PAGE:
In much of the world, soil-nesting ants are among the leading agents of biomantling and bioturbation, depositing excavated soil on the surface or in underground chambers. Colonies of the Florida harvester ant, Pogonomyrmex badius excavate a new nest once a year on average, depositing 0.1 to 12 L (3 L average) of soil on the surface. Repeated surveys of a population of about 400 colonies yielded the frequency of moves (approximately once per year), the distance moved (mean 4 m), and the direction moved (random). The area of the soil disc correlated well with the volume and maximum depth of the nest, as determined by excavation and mapping of chambers. The population-wide frequency distribution of disc areas thus yielded the frequency distribution of nest volumes and maximum depths. For each surveyed colony, the volume of soil excavated from six specified depth ranges and deposited on the surface was estimated. These parameters were used in a simulation to estimate the amount of soil mantled over time by the observed population of P. badius colonies. Spread evenly, P. badius mantling would create a soil layer averaging 0.43 cm thick in a millennium, with 10-15% of the soil deriving from depths greater than 1 m. Biomantling by P. badius is discussed in the context of the ant community of which it is a part, and in relation to literature reports of ant biomantling.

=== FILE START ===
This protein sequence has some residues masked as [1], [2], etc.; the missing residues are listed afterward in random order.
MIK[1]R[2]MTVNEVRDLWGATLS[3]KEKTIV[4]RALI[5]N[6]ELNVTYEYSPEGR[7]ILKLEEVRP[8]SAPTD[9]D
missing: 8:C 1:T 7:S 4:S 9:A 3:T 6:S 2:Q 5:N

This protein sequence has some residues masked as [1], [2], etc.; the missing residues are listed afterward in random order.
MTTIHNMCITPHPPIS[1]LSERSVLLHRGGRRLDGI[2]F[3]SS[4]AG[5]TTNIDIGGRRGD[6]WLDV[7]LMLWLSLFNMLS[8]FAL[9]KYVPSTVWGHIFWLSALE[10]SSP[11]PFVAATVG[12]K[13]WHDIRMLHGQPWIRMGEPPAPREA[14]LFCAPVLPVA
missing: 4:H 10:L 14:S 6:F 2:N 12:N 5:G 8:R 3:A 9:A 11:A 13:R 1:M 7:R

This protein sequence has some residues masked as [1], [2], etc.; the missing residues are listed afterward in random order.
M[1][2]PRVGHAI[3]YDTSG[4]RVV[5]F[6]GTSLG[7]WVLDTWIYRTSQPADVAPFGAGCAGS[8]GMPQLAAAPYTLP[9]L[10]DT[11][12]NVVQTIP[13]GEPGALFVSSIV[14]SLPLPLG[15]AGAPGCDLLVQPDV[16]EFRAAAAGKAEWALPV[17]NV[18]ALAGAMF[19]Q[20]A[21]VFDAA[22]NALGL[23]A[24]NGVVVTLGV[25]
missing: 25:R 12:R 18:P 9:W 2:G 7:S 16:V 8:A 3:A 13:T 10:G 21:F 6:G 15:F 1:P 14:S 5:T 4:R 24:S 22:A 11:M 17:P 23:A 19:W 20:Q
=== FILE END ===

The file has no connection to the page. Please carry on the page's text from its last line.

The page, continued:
No MeSH data available.